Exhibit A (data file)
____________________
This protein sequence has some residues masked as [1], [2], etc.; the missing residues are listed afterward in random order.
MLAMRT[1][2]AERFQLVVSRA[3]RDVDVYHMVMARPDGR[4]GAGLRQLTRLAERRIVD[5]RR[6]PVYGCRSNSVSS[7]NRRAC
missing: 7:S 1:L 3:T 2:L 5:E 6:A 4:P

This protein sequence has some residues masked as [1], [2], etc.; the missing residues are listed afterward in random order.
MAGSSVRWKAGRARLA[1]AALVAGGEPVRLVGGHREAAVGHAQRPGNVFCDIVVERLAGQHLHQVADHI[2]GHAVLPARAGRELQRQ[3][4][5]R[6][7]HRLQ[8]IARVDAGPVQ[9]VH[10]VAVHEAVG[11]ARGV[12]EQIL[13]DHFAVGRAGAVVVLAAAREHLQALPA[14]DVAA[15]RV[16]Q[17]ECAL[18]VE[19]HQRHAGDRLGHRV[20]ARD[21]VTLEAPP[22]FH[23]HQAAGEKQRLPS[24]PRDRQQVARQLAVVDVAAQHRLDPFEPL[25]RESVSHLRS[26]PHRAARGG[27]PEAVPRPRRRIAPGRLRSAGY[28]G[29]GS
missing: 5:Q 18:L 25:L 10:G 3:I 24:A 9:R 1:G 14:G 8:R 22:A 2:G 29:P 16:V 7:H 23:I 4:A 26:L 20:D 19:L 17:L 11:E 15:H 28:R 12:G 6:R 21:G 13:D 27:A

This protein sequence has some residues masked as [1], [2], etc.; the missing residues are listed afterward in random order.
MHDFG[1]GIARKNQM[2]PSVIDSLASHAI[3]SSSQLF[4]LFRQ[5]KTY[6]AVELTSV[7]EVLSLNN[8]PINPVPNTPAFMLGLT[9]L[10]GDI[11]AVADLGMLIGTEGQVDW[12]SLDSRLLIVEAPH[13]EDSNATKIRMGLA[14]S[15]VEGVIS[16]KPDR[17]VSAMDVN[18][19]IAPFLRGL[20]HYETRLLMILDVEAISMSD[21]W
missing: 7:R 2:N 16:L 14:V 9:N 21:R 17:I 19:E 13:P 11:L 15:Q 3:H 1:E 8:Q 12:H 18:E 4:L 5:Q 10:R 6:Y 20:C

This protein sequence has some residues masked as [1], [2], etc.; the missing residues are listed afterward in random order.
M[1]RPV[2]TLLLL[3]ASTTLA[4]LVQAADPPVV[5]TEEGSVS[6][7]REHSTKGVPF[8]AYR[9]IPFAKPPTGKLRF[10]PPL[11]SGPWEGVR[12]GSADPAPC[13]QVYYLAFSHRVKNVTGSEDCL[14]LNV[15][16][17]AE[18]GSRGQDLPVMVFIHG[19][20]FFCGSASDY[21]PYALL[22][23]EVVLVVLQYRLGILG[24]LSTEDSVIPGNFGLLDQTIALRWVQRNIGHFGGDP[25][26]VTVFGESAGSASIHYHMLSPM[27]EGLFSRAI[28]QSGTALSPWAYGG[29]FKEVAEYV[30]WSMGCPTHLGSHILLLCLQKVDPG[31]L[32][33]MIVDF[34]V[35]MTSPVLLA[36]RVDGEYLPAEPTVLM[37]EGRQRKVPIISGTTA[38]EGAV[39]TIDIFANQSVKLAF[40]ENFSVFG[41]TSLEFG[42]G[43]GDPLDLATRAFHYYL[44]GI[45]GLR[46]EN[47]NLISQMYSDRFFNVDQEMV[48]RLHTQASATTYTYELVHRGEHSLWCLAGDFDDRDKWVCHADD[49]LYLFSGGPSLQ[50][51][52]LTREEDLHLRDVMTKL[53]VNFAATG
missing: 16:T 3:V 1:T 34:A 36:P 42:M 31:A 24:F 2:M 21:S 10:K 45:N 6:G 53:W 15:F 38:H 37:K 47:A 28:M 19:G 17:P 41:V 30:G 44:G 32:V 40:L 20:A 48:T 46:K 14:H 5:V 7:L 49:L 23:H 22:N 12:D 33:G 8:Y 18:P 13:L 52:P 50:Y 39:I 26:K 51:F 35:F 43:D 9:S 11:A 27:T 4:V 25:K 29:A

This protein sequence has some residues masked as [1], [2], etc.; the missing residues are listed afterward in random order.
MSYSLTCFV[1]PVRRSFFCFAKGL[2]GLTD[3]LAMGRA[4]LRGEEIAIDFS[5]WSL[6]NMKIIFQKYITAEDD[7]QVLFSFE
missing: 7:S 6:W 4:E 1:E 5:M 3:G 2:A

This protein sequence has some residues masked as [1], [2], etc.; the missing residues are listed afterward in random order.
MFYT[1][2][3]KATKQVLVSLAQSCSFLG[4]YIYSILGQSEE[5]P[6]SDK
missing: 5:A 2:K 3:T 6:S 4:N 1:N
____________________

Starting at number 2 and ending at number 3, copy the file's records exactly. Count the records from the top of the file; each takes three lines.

This protein sequence has some residues masked as [1], [2], etc.; the missing residues are listed afterward in random order.
MAGSSVRWKAGRARLA[1]AALVAGGEPVRLVGGHREAAVGHAQRPGNVFCDIVVERLAGQHLHQVADHI[2]GHAVLPARAGRELQRQ[3][4][5]R[6][7]HRLQ[8]IARVDAGPVQ[9]VH[10]VAVHEAVG[11]ARGV[12]EQIL[13]DHFAVGRAGAVVVLAAAREHLQALPA[14]DVAA[15]RV[16]Q[17]ECAL[18]VE[19]HQRHAGDRLGHRV[20]ARD[21]VTLEAPP[22]FH[23]HQAAGEKQRLPS[24]PRDRQQVARQLAVVDVAAQHRLDPFEPL[25]RESVSHLRS[26]PHRAARGG[27]PEAVPRPRRRIAPGRLRSAGY[28]G[29]GS
missing: 5:Q 18:L 25:L 10:G 3:I 24:A 9:R 1:G 14:G 8:R 22:A 2:G 29:P 16:V 7:H 23:I 4:A 26:L 20:D 19:L 17:L 11:E 15:H 28:R 12:G 6:R 21:G 13:D 27:A

This protein sequence has some residues masked as [1], [2], etc.; the missing residues are listed afterward in random order.
MHDFG[1]GIARKNQM[2]PSVIDSLASHAI[3]SSSQLF[4]LFRQ[5]KTY[6]AVELTSV[7]EVLSLNN[8]PINPVPNTPAFMLGLT[9]L[10]GDI[11]AVADLGMLIGTEGQVDW[12]SLDSRLLIVEAPH[13]EDSNATKIRMGLA[14]S[15]VEGVIS[16]KPDR[17]VSAMDVN[18][19]IAPFLRGL[20]HYETRLLMILDVEAISMSD[21]W
missing: 7:R 2:N 16:L 14:V 9:N 21:R 17:I 19:E 13:P 11:L 15:Q 3:H 1:E 8:Q 12:H 18:E 4:L 5:Q 10:R 6:Y 20:C